ESI, email, and exact copies
Another area that is all too familiar to litigation support professionals is the practice of collecting data by forwarding emails. While it may seem benign, the act of forwarding emails can alter metadata or file folder locations, which may be of importance. This is an area where the custodian may not understand they are doing anything wrong, which makes it even more important to educate all employees regarding “best practices” and the hazards of collecting data in this way. Also, when reviewing emails, it is ill-advised to open them in an email application, as you may run the risk of forwarding that email or otherwise making yourself a part of an email chain. All review applications offer options to open a native file in a “near-native format” (e.g., opening an Outlook email file in Word). This allows for defensible review without the dangers of misusing the full-functionality of a native application.
Every attorney should approach each collection with the goal of making it “forensically sound.” A forensically sound collection lightens the burden on the litigation support and review teams by permitting eDiscovery software to function efficiently. Drinker Biddle’s Thomas Lidbury and Michael Boland summed this up in their paper entitled Technology: Forensically sound collection of ESI, “What makes a collection forensically sound, whatever its scope, is not that the entire storage media has been copied bit by bit, but that the files that have been collected can be shown to be exact copies of what was on the source, including associated metadata.” We see this concept as using a collection process that will stand up to judicial scrutiny. Conversely, merely allowing non-forensically sound procedures to occur could lead to higher costs, inadvertent disclosures, delayed review times, and late productions. It is always preferable to capture ESI in its “native” format by creating a forensically sound copy because this will virtually guarantee the metadata is also captured. One sure-fire way to ensure the defensibility is to involve attorneys upfront where they can properly ensure that ESI is not destroyed or altered and proper procedures are followed and documented.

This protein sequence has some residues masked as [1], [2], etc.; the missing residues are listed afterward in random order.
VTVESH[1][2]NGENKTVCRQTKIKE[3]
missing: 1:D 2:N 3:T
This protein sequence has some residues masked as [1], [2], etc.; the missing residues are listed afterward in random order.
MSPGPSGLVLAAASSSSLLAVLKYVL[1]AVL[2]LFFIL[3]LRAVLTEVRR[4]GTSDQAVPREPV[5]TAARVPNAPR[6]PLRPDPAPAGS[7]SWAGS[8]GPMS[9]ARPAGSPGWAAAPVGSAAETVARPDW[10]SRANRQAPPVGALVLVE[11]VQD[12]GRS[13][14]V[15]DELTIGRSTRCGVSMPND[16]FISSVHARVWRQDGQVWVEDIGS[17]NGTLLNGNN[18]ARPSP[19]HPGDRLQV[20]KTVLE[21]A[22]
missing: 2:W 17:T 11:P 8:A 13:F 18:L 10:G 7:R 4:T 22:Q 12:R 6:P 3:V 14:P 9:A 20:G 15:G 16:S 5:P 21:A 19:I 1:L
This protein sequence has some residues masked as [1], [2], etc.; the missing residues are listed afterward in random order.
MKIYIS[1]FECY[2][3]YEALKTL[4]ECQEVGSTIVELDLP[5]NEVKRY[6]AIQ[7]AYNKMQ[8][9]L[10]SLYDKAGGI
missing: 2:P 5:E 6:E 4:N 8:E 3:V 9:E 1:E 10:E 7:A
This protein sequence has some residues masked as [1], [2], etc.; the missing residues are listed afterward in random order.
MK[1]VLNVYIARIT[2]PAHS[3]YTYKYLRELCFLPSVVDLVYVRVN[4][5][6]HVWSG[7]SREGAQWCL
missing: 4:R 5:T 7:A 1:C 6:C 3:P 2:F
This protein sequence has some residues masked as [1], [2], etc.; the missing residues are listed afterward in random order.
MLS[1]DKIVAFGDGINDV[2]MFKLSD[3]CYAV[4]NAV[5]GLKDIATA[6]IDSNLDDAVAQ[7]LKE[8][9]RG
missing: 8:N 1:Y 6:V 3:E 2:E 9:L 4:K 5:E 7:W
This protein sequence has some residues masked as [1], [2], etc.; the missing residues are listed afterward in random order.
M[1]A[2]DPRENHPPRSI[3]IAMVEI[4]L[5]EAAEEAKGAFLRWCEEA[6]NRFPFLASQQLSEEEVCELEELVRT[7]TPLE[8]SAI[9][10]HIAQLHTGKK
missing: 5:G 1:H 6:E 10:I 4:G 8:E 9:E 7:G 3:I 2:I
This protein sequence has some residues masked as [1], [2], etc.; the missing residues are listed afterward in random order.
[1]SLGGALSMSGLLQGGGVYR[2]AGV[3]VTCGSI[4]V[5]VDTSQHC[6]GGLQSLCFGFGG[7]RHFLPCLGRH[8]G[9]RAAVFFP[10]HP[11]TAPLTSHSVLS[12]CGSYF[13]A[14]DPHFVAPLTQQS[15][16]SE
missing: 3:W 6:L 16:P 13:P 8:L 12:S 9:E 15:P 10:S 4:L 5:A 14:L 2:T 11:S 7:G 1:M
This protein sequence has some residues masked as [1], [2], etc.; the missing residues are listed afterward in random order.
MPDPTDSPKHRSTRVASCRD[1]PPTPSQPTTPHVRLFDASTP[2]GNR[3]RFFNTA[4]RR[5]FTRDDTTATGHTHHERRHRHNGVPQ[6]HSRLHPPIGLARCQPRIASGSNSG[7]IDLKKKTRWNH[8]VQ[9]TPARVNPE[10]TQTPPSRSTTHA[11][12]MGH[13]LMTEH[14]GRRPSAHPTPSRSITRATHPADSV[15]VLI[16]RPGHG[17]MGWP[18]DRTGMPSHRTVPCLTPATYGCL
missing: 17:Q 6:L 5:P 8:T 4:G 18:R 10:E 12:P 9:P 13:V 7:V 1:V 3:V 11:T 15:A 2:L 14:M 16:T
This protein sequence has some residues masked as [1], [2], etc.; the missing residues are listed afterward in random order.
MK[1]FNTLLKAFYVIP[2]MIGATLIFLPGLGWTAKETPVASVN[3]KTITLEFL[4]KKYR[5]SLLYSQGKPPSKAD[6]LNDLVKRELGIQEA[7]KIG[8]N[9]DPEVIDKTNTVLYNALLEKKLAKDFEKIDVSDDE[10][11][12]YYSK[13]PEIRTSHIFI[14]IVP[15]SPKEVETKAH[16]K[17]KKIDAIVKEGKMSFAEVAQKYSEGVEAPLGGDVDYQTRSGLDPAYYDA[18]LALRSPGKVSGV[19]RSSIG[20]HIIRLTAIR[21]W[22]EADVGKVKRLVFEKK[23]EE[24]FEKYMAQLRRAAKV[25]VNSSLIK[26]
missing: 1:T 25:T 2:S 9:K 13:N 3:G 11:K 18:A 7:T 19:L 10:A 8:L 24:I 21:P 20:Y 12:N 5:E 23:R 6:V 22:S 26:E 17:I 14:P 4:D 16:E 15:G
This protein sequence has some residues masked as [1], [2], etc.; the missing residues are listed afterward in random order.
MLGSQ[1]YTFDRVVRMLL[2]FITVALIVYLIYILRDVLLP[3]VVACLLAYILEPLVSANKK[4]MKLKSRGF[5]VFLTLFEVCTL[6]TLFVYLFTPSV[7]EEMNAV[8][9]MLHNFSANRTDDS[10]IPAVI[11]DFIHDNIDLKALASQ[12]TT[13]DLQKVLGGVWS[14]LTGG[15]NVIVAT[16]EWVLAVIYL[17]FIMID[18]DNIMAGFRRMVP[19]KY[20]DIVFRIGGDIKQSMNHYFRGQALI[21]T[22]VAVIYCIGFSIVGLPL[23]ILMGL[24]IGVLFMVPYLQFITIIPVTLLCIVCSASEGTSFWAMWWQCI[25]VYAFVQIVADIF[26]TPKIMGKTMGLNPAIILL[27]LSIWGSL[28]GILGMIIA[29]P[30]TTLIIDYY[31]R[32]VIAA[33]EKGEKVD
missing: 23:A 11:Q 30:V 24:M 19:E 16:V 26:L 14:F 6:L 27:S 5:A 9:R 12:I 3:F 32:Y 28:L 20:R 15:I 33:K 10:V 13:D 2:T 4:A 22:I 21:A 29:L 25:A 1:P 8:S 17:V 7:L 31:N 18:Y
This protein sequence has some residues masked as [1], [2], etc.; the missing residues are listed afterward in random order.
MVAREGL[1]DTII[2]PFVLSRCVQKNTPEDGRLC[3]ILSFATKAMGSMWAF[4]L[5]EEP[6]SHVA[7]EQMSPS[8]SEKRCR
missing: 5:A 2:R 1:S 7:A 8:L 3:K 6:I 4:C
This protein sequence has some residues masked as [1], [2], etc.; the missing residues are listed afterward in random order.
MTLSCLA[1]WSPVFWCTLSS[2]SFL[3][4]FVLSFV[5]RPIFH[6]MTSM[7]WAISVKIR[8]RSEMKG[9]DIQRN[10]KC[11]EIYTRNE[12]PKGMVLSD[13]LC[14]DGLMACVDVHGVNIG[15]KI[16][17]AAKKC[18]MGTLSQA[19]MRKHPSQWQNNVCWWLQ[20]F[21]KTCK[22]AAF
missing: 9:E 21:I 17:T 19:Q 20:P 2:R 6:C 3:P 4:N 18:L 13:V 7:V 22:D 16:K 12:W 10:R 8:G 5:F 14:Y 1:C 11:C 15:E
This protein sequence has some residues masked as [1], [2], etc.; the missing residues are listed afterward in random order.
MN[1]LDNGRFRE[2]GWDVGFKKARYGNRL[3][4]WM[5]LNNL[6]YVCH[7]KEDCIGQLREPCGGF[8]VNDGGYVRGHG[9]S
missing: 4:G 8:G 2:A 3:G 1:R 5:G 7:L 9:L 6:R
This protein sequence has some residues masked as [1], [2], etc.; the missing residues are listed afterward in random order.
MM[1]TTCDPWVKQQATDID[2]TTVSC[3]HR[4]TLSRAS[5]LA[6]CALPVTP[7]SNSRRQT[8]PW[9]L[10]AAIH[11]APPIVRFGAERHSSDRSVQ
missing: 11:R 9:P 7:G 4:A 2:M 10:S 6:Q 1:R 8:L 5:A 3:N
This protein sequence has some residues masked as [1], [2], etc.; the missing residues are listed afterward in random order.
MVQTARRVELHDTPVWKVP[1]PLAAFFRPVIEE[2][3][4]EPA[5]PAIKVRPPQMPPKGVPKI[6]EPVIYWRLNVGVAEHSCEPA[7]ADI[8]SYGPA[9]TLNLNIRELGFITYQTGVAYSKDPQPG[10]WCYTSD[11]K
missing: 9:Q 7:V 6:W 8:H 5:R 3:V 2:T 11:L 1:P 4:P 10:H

PDFs can be just as defensible as native files if created and handled properly. By following the best practices accepted for the collection and production of documents, the risk of any questions regarding the authenticity of the metadata associated with the files by opposing counsel will be greatly reduced. A skilled attorney will document everything and be ready when any questions come. Ensuring that an expert is leading your litigation data collection and production is your best defense and will reduce the likelihood of opposing counsel challenging that collection.
About the author: Adam Bowers is an eDiscovery expert, LLM candidate, former business owner, and legal technology practitioner who helps law firms and attorneys navigate the complex world of discovery.